Choosing the right microphone for your workflow and project needs is key in screen capture success. Author Corbin Anderson explores options from lavaliers to desktop mic setups available to screencasters.
- [Instructor] Let's look at microphone options so you can make the choice that's best for your project and workflow. If you've spent any time viewing online videos, you're well aware of what a turn-off it can be to view a video with poor sound quality. Clean, clear sound is key in sharing your message and keeping your viewer from looking elsewhere. The starting point for this is choosing the right microphone. Now this topic could easily turn into a two-hour diatribe/debate on which mic is best, and the pros and cons of each.
I don't think there is a best mic. It really depends on your needs. So I'm gonna show you a few options, share my experience, and let you decide what would be best for you. Before we begin I want to issue a bit of a disclaimer. I'm not going to recommend a particular brand or model of microphone, sorry, there are just so many to choose from. The models I show are for demonstration purposes. What I recommend is you check out feedback on sites like Amazon and Newegg, or even review videos on YouTube and find a mic that works for your budget and needs.
Of course, the simplest route is to just use the built-in mic on your laptop or monitor. This is fine in a pinch, or if you're just having a casual web-chat, but the audio quality of these mics is usually less than stellar. The first reason for this is they're generally cheap, low-quality microphones, but the real deal-breaker is proximity. If you're using your built-in mic, you're gonna be at least 12 to 18 inches from the microphone. At that distance, not only will the mic not do a great job of picking up your voice, but it will be picking up a lot of ambient noise, traffic, computer fans, dogs barking, all that kind of stuff.
Only use your built-in mic as a last resort. Next up is the headset, probably the most commonly used mic. You may already have one. Headsets are convenient, great for mic placement since they're attached to your head. They're affordable and they're small. Very easy to take with you on the go. If you're someone like a teacher or a tech guide who creates a lot of videos and doesn't have a lot of time to fuss around with microphones, a headset is a great option. The only gripe I have with headset mics is it can be tough to find one that sounds good.
A lot of the ones I've tried have a thin, tinny recorded sound. If you jump online, you'll find an overwhelming number of choices. I recommend finding something in your price range, then checking the ratings and reviews. Try to find a review from someone who uses the headset to record. A gamer is going to have a different review than a video creator. I should also point out that you get what you pay for. You don't necessarily need to spend a ton of mon, but you're not likely to be blown away by a five dollar setup either.
Next up is earbuds. Now I really like the earbud option. They're packable, unobtrusive, and you can find a decent set at a very reasonable price. Now the sound isn't necessarily professional quality. But they do have other advantages and may work out great for you depending on your needs. Earbuds will keep the microphone near your mouth for clear audio, and the speakers are right in your ear, so you don't have to worry about bothering people around you or creating feedback. Additionally, they don't pick up a lot of ambient noise.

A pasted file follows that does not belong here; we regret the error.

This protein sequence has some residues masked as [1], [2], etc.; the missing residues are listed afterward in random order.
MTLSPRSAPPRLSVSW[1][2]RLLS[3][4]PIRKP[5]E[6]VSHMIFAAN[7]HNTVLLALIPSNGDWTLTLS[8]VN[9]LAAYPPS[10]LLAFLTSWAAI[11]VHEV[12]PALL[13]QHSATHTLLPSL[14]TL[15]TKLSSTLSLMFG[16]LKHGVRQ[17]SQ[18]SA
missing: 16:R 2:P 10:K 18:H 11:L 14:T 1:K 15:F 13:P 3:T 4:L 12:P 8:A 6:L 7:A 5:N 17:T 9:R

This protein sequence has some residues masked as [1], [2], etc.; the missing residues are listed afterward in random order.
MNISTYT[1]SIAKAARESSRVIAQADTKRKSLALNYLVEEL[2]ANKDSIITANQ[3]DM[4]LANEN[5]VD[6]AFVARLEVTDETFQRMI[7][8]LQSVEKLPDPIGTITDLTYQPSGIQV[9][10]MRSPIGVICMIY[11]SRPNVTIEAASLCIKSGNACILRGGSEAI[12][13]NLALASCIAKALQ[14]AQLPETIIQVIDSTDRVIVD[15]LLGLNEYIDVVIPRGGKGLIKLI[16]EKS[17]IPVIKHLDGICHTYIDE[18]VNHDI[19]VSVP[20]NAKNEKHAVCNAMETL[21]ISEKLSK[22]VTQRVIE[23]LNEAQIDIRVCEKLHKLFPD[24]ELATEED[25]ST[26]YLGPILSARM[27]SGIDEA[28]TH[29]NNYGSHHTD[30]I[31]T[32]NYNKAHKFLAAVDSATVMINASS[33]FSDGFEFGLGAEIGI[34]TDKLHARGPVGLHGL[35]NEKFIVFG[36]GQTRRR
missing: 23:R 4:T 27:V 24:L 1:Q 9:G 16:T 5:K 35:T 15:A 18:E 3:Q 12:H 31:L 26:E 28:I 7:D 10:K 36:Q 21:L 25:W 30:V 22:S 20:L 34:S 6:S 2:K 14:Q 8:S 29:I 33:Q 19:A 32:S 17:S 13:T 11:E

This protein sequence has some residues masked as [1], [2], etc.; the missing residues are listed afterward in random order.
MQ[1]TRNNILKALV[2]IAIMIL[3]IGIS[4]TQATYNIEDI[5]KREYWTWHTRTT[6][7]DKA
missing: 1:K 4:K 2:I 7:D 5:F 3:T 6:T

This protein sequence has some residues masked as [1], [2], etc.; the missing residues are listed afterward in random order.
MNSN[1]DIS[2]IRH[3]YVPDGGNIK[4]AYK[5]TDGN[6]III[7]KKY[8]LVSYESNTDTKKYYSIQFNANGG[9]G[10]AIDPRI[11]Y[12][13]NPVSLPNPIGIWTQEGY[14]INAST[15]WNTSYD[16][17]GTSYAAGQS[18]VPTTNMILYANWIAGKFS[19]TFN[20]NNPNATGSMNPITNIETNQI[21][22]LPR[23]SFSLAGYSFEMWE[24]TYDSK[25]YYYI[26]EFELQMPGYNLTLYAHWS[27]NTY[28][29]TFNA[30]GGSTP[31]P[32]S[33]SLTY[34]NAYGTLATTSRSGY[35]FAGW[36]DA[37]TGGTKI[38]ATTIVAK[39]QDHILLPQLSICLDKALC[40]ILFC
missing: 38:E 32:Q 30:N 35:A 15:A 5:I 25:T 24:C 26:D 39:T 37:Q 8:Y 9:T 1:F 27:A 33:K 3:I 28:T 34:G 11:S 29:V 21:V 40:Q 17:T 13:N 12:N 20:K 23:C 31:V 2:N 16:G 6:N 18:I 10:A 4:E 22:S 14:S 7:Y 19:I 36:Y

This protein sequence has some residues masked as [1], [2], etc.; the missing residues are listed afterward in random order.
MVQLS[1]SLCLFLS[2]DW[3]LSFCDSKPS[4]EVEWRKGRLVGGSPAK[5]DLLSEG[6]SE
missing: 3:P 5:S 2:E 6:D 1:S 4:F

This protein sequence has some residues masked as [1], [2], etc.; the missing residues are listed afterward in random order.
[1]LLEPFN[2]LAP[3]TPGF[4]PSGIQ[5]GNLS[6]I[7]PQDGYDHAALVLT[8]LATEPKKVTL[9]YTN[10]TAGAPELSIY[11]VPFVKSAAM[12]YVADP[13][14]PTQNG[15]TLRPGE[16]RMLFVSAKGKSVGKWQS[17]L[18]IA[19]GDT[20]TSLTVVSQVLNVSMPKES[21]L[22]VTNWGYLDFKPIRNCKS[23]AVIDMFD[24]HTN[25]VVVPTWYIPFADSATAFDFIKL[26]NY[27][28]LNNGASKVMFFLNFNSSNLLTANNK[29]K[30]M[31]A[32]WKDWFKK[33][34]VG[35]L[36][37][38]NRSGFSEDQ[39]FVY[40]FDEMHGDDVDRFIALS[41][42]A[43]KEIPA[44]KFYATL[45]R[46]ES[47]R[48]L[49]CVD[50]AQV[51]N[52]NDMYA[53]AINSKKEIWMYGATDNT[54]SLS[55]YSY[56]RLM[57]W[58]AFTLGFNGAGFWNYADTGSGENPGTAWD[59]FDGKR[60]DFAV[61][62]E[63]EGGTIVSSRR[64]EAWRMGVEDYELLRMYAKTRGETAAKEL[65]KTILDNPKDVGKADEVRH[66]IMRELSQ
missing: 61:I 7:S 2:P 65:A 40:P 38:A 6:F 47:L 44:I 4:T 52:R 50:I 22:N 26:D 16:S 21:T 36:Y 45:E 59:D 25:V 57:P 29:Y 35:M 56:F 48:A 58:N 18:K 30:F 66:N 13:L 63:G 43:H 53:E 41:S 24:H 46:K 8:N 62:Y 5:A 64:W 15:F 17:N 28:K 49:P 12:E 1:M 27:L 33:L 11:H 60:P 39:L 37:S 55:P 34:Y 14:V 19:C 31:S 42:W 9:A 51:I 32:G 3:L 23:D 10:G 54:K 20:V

They work with your smartphone or tablet, and if that wasn't enough, you won't end up with headset hair. Now earbuds don't work with every computer. They have a special plug-in that has three connections rather than the usual two, one for the mic and two for the right and left speaker. So before you go the earbud route, make sure they'll work with your device. Also, make sure you're getting earbuds that have a microphone, not just the listen to music kind. Another option is a lavalier like they use on the news.
When recording with a lav, you'll want to be mindful of head movement. Since a lav is attached to your shirt rather than your head, the sound will change if you turn your head a lot while you're recording. They can also pick of clothes rustling. So when I'm using a lav, I'm always mindful that I attach the mic in a spot where it won't be rubbing against my clothing. Additionally, it's a good idea to wear headphones when recording with a lav, both to monitor your sound, and to keep any speaker noise from contaminating your recording.
Finally we come to the almighty desktop microphone. This is a favorite for a lot of broadcasters. The reason is, if you have a good one, and use it right, the sound quality is excellent. When recording with a desktop mic, I always wear headphones so I can monitor my voice and keep speaker sounds from contaminating my recording. Now you may or may not have to do this. It depends on the microphone and how your computer is set up. The main drawback of a desktop mic is you have to be very mindful of mic placement.
I can move around a little bit, but I need to keep my mouth near the mic for optimal sound. There's of course a lot more to know about microphones and their use. The important thing is to find a mic that, one, you'll be comfortable using, and, two, will produce the quality of sound you need for your projects. For recent reviews and even audio examples, check out sites like Amazon, Newegg, or even YouTube to help you find the right mic for your workflow.
- Exploring the Camtasia interface
- Choosing a capture area
- Recording your webcam
- Editing your recording
- Adding media and music
- Adding annotations
- Going mobile with Fuse
- Adding animations and transitions
- Adding behaviors
- Exploring the visual effects
- Improving audio
- Sharing your Camtasia recordings